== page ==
McDaniel College’s Department of Art and Art History presents the second of its two senior capstone exhibitions, May 6 through May 16 in the Rice Gallery in Peterson Hall. The show will feature pieces from students working in studio art. The artists’ reception will be held from 5:30 to 7:30 p.m. on May 8 with a Gallery Talk beginning at 6:00 p.m. Students displaying work include Brent Budge, Sara Caporaletti, Lindsey Kellogg, Morgan Lindsay, and Andrea Messaoud.
“My work focuses on the different ways humans perceive the world, how we perceive it, and the ramifications of perceiving in these ways,” states mixed media artist Brent Budge. Some of my work is designed to make audiences consider what life would be like if they perceived the world differently (like if they suffered from certain disorders), some makes them question how dependable their perceptions are, and some illustrate what life would be like if our senses worked differently. Typically my art is designed to force the user to draw his or her own conclusion about the subject but all of my pieces require some degree of interaction from the audience.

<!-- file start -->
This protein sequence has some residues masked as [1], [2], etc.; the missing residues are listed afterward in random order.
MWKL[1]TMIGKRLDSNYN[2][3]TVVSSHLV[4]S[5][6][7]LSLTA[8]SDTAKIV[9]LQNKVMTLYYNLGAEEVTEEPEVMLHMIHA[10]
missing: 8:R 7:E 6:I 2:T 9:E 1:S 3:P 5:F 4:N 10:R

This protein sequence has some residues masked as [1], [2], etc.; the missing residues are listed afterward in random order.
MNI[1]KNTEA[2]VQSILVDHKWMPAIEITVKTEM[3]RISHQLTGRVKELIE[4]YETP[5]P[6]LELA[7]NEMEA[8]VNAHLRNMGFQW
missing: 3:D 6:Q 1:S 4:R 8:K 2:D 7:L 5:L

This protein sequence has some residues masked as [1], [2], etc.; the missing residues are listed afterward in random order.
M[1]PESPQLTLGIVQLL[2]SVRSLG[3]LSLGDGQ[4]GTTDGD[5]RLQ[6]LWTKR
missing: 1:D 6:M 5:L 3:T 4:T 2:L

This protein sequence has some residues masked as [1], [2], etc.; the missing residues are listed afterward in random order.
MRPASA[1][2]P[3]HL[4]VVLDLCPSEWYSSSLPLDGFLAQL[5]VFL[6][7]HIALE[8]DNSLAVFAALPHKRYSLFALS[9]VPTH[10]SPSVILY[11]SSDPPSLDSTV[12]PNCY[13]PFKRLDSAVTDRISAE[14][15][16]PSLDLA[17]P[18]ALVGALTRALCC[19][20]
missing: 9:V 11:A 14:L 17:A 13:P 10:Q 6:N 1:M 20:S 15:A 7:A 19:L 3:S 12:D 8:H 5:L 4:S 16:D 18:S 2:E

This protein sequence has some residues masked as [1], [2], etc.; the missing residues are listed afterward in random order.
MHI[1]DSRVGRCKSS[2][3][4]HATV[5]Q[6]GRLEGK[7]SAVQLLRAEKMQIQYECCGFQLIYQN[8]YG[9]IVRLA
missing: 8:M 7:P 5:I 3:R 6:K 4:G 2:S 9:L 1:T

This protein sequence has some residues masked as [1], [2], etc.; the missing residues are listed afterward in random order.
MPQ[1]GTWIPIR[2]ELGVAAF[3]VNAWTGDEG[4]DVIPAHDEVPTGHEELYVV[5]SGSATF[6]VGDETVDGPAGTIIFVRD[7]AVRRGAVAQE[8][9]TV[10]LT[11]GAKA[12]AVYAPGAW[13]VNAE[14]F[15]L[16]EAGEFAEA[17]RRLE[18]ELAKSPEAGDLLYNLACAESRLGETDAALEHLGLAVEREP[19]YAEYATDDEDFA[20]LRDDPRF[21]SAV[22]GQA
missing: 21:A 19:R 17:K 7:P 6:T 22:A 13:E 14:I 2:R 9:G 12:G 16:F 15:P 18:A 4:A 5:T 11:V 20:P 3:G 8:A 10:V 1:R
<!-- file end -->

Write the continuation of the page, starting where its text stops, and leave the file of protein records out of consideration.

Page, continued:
Sara Caporaletti feels that “identity is a personal aspect that continues to evolve over time. My art focuses on the many factors, attributes, and characteristics that make me a unique person. Through a variety of media including drawing, painting, printmaking, and video/audio, I hope to convey an authentic portrait of who I am.“
Through her work in text and digital media, Lindsay Kellogg explores “the importance and comfort of being anonymous in a public world. I create anonymous people, who while they remain anonymous, are very revealing. The viewer is then enabled to create his or her own people based on the art presented to them and learn from these people without knowing who they are.”
“Most of my inspiration is drawn from landscapes around my house as well as memories from my childhood,” notes Morgan Lindsay. “My paintings are mostly ambiguous and left partly to the viewer’s imagination as to their representation. I work with acrylic color mixed with various textured gels to create these dream-like abstractions.”
Andrea Messaoud’s artwork “takes elements of memory and psychiatry, by use of the Rorschach design, as well as implementing the ability to create a specific projection based on the medium used. Ultimately, I connect the viewer with the tangible memory, by placing the Rorschach on the antiqued item, causing the viewer to associate the memory with the Rorschach.”
The reception and exhibition are free and open to the public. For information and to confirm gallery hours, please call 410-857-2595.
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